When you don’t have an attorney to guide you, navigating the various steps of a criminal trial can be like working your way through a maze blindfolded. Even if you have a lawyer, you’re still faced with making decisions every step of the way to try to ensure the proceedings work out in the best way possible. You have a right to a preliminary hearing, but you don’t have to exercise this right if you or your lawyer don’t feel it’s in your best interests.
What Happens at a Preliminary Hearing
Although the exact timing varies from state to state, preliminary hearings typically take place at the beginning of criminal proceedings. In federal court, they must happen within 30 days of arrest, and many states’ laws mirror this time frame. A preliminary hearing is usually not necessary if you’re indicted by a grand jury instead, which is sometimes the case with more serious crimes. In some states, the defendant must specifically ask for a prelim. The state has the burden of proving at the hearing that it has sufficient evidence against you to warrant holding you over for trial. This is not usually a difficult challenge because the burden of proof at a preliminary hearing is much lower than at trial – the prosecutor need only establish there’s reason to suspect you committed the crime, not that you’re guilty beyond a reasonable doubt. Both sides have the right to present witnesses and testimony to the judge, who makes the final decision as to whether to hold you for trial.
Read More: What Is a Preliminary Divorce Hearing?
Your Right to Waive the Hearing
You have a constitutional right to waive a preliminary hearing. If you decide to do so, your case will proceed just as though you had attended and the judge decided the state had ample evidence to try you. Some states require that you have a lawyer if you’re going to exercise your right to waive the hearing, so you would have to hire someone to at least attend your arraignment with you so you can officially decline.
Reasons to Waive the Hearing
Waiving the preliminary hearing is often a tactical move, but sometimes it just comes down to dollars and cents. If you know the state has a slam-dunk case against you, you might want to save your money for legal fees for trial. It’s also possible the preliminary hearing might result in even more charges against you than what you’re already facing. This might happen if you testify at the prelim on your own behalf and say something that additionally incriminates you, or if more evidence against you comes to light during the proceedings. The judge could decide you should be tried for these violations of the law as well.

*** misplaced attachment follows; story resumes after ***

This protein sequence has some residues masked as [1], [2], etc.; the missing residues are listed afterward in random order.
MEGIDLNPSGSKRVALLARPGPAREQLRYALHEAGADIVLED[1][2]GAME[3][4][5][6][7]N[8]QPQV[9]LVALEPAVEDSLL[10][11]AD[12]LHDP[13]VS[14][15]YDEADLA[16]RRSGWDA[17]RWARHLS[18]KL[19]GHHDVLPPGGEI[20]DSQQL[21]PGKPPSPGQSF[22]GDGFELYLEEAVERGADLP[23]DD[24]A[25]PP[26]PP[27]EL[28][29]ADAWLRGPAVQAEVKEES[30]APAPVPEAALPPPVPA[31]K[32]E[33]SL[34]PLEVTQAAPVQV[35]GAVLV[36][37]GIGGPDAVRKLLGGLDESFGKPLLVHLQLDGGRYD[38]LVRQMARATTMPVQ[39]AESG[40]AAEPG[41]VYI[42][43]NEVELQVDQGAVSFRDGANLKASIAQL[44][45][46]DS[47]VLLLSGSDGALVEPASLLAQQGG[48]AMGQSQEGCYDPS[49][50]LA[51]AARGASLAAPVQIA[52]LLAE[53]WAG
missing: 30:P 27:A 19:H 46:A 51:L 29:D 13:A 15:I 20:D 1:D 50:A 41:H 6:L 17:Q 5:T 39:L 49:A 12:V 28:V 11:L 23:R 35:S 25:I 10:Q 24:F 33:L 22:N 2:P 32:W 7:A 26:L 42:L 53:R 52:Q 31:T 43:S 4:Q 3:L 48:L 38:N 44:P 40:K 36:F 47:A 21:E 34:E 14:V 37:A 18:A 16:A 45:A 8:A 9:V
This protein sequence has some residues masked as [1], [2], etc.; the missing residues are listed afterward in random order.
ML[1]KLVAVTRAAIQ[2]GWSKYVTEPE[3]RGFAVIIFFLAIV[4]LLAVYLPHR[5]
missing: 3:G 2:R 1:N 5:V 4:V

Disadvantages of Waiving the Hearing
If you don’t waive the hearing, a prelim gives you and your attorney a rudimentary idea of the state’s case against you. The state doesn’t have to present all its evidence and probably won’t – the prosecutor will offer just enough to make sure you’re held over for trial. Even so, the process can give you an idea of what some of the state’s witnesses will say at trial, and you or your attorney have the right to cross-examine these individuals to find out how well they hold up under questioning. If the prosecutor isn’t planning to present witnesses, however, attending the prelim may not be worth your while, particularly if an attorney advises you that the odds of having your case dismissed at the hearing are slim to none. Ultimately, it’s a decision you probably should not make without a lawyer’s advice.
- Nolo: When Does it Make Sense to Waive the Preliminary Hearing?
- The Pennsylvania Code: Rule 541 – Waiver of Preliminary Hearing
- Law Offices of Marvin H. Gold: Criminal Defense FAQs
- Law Offices of Rudolph E. Loewenstein, Orange County Criminal Defense Lawyer Blog: Should You Waive Preliminary Hearing?
- Nolo: All About Preliminary Hearings, or “Prelims”
- moodboard/moodboard/Getty Images